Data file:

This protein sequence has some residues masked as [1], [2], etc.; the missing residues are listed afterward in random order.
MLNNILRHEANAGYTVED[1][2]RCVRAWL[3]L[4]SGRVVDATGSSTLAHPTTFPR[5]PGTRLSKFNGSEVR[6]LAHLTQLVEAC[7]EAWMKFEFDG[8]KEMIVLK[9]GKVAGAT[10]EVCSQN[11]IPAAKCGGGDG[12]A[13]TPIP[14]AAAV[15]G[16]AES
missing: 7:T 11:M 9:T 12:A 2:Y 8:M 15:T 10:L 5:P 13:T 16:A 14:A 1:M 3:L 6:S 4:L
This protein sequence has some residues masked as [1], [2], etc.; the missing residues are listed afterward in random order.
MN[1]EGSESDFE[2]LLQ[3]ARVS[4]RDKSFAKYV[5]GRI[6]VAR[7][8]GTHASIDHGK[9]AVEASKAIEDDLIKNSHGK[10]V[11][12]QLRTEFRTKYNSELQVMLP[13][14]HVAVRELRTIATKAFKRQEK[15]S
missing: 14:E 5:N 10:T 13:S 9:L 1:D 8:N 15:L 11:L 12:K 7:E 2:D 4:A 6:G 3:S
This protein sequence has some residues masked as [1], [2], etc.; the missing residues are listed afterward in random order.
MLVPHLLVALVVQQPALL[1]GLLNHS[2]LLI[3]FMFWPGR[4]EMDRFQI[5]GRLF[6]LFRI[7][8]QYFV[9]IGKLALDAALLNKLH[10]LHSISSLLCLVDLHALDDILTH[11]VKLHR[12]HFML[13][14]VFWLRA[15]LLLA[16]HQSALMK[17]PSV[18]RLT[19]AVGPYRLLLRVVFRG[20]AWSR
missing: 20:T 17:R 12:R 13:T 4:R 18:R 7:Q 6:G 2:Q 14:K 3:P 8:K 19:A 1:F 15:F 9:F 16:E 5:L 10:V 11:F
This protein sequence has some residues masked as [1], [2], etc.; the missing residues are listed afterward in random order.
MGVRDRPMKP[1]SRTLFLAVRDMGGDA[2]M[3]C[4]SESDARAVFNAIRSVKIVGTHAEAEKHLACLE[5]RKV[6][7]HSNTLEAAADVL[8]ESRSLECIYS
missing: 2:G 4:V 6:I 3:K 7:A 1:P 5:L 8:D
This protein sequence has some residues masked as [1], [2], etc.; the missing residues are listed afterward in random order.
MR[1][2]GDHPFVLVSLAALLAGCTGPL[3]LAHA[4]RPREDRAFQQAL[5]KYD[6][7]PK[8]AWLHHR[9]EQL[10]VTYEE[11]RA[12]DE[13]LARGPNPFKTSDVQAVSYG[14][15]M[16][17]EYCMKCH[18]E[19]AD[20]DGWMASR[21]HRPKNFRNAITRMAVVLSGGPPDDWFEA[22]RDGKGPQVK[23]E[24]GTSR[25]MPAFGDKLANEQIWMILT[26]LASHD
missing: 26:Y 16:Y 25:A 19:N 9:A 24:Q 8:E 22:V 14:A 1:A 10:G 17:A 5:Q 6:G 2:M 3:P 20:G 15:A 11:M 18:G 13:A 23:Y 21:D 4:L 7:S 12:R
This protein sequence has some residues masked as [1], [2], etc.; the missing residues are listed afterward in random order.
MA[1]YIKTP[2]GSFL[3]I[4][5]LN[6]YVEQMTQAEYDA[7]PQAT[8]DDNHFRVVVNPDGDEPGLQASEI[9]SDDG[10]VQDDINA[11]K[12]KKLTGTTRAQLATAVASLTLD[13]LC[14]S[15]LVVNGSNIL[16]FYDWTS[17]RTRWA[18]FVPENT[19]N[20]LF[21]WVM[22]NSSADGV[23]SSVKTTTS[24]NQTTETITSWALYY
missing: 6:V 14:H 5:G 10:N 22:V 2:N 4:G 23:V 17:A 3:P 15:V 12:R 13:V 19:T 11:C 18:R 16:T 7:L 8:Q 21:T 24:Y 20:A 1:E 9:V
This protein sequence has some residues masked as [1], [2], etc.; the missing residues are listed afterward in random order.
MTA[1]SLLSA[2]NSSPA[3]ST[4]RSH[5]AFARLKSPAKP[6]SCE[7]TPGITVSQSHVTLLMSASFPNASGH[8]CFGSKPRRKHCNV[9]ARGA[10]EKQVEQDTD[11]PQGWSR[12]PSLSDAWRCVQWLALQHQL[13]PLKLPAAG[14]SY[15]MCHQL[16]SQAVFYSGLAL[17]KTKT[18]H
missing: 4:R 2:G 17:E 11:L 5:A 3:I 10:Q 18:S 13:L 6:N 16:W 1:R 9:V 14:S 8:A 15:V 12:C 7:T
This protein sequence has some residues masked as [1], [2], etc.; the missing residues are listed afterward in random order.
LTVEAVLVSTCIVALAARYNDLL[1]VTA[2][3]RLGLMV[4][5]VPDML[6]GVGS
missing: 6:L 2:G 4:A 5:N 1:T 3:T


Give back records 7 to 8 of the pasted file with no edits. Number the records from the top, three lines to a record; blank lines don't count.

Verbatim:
This protein sequence has some residues masked as [1], [2], etc.; the missing residues are listed afterward in random order.
MTA[1]SLLSA[2]NSSPA[3]ST[4]RSH[5]AFARLKSPAKP[6]SCE[7]TPGITVSQSHVTLLMSASFPNASGH[8]CFGSKPRRKHCNV[9]ARGA[10]EKQVEQDTD[11]PQGWSR[12]PSLSDAWRCVQWLALQHQL[13]PLKLPAAG[14]SY[15]MCHQL[16]SQAVFYSGLAL[17]KTKT[18]H
missing: 4:R 2:G 17:E 11:L 5:A 3:I 10:Q 18:S 13:L 6:N 16:W 1:R 9:V 14:S 8:A 15:V 12:C 7:T
This protein sequence has some residues masked as [1], [2], etc.; the missing residues are listed afterward in random order.
LTVEAVLVSTCIVALAARYNDLL[1]VTA[2][3]RLGLMV[4][5]VPDML[6]GVGS
missing: 6:L 2:G 4:A 5:N 1:T 3:T